School budget best for now
By By Kerry Whipple Bean
and Adam Prestridge
The Alabama House passed a bare bones education budget Tuesday, one that local superintendent said was “the best” they could expect in lean times.
Lawmakers have said the budget will protect most teacher jobs — but Smith pointed out that funding teachers does not mean funding education entirely.
Escambia County Schools Superintendent Billy Hines said the budget is “the best we can get considering the economy.”
There are no allocations for such items as teacher supplies or library enhancement, and a limited amount for textbooks.
The education budget will next go to the Senate, which is expected to vote on the issue as early as Thursday.
School officials across the state urged lawmakers this year to pass a realistic budget — one not likely to go into proration next year. Alabama’s education budget is based on projected revenue, and when revenues fall short during a budget year, the state must make cuts.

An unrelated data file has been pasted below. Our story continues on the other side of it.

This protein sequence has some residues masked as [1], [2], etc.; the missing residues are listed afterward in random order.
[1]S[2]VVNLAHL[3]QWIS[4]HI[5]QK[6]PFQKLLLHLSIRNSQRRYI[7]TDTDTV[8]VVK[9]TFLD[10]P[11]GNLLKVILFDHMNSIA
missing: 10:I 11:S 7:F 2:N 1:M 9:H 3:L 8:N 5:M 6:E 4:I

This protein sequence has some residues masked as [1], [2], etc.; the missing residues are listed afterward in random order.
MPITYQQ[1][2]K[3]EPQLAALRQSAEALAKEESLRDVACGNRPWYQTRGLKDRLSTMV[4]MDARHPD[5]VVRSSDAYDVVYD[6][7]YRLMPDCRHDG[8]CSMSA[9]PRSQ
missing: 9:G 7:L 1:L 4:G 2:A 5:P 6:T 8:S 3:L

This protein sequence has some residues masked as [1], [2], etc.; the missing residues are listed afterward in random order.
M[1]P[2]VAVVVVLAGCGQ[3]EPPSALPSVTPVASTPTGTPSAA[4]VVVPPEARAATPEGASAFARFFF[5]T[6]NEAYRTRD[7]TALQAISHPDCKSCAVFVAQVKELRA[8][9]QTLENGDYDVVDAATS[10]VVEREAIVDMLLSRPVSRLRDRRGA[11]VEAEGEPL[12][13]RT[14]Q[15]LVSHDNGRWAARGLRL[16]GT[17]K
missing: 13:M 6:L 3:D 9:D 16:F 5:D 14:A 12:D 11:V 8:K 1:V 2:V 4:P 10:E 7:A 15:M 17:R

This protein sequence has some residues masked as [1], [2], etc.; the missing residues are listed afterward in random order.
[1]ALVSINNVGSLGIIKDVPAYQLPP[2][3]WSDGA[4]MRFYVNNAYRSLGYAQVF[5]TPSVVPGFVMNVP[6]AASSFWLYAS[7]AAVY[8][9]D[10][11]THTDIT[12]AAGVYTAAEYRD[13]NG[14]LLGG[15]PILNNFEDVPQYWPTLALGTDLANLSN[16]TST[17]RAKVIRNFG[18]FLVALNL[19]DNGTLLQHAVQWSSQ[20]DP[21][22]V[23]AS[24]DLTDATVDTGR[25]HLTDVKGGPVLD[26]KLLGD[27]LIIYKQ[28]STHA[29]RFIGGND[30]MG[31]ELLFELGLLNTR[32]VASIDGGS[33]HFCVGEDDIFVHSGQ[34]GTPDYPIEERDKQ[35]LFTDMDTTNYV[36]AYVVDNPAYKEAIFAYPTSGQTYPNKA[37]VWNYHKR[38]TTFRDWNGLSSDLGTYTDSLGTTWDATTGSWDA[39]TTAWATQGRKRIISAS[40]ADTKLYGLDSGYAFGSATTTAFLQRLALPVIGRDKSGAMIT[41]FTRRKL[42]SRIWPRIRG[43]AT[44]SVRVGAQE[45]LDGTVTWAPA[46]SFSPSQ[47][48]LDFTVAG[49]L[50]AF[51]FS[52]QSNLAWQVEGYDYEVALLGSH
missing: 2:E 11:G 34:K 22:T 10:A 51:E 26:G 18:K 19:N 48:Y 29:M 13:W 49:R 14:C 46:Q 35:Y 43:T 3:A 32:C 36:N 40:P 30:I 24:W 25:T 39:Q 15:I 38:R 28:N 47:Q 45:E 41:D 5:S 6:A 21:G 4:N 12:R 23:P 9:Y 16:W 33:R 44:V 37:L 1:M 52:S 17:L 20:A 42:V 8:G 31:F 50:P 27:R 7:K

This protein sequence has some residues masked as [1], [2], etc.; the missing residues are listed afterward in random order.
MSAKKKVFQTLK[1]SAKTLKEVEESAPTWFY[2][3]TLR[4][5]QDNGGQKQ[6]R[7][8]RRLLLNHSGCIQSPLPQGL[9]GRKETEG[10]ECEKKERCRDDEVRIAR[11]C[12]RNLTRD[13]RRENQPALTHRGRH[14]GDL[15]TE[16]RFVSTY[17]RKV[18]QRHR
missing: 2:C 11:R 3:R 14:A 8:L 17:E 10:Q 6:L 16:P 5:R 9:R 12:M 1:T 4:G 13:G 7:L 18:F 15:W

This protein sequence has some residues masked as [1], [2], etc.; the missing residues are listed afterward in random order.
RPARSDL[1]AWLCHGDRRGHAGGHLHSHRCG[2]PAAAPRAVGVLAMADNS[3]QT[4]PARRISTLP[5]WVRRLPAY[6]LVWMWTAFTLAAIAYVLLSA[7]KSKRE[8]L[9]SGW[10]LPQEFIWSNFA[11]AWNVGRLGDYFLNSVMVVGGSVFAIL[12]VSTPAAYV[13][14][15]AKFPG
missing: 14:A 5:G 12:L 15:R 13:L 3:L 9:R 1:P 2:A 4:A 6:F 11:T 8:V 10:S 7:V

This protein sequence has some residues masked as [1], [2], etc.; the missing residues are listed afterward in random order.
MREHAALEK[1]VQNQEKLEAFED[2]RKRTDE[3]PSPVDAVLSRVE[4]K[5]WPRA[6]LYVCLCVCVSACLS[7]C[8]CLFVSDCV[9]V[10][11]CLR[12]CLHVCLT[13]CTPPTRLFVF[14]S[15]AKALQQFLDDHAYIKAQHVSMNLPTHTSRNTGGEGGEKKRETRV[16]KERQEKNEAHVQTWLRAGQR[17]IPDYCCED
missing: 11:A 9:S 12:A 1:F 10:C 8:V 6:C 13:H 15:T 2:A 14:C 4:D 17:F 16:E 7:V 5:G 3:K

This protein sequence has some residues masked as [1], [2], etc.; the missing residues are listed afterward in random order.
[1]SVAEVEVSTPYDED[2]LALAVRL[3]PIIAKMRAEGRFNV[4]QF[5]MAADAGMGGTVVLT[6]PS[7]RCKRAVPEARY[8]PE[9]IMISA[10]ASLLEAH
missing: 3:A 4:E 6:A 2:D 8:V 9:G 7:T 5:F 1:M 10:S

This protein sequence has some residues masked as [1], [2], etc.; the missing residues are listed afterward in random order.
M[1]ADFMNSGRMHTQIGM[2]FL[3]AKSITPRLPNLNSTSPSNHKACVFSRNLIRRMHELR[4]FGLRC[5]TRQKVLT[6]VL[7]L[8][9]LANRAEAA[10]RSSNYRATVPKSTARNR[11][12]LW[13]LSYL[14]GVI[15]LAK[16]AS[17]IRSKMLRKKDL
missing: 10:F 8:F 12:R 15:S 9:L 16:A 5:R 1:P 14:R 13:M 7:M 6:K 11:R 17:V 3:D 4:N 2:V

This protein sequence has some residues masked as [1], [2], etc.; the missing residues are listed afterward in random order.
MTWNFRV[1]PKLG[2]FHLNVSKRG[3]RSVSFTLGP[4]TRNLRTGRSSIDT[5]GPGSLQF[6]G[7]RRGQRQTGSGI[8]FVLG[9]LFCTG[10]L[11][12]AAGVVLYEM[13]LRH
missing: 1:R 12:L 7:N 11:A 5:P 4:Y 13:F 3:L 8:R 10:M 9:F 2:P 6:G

Hines said he is concerned that the budget passed is based on some projected growth.
Smith said that growth is possible, but he said it would take a major turnaround in the economy for the state to get back to funding levels schools are accustomed to.
This year’s education budget includes some federal stimulus funding, but that money will run out after the next budget year. Even the slight growth projected will not make up for the federal funds supplementing the education budget this year and next year, Smith said.
Escambia County and Brewton City school systems have reserve funds that have helped get them through proration over the past two years.
Smith said he does not expect Brewton City Schools to need to borrow money for operating purposes, as other school systems in the state might do later this year.
School systems are required to carry a one-month operating fund balance, but Smith said he thinks the city schools will end the year with about two weeks’ worth of operating funds.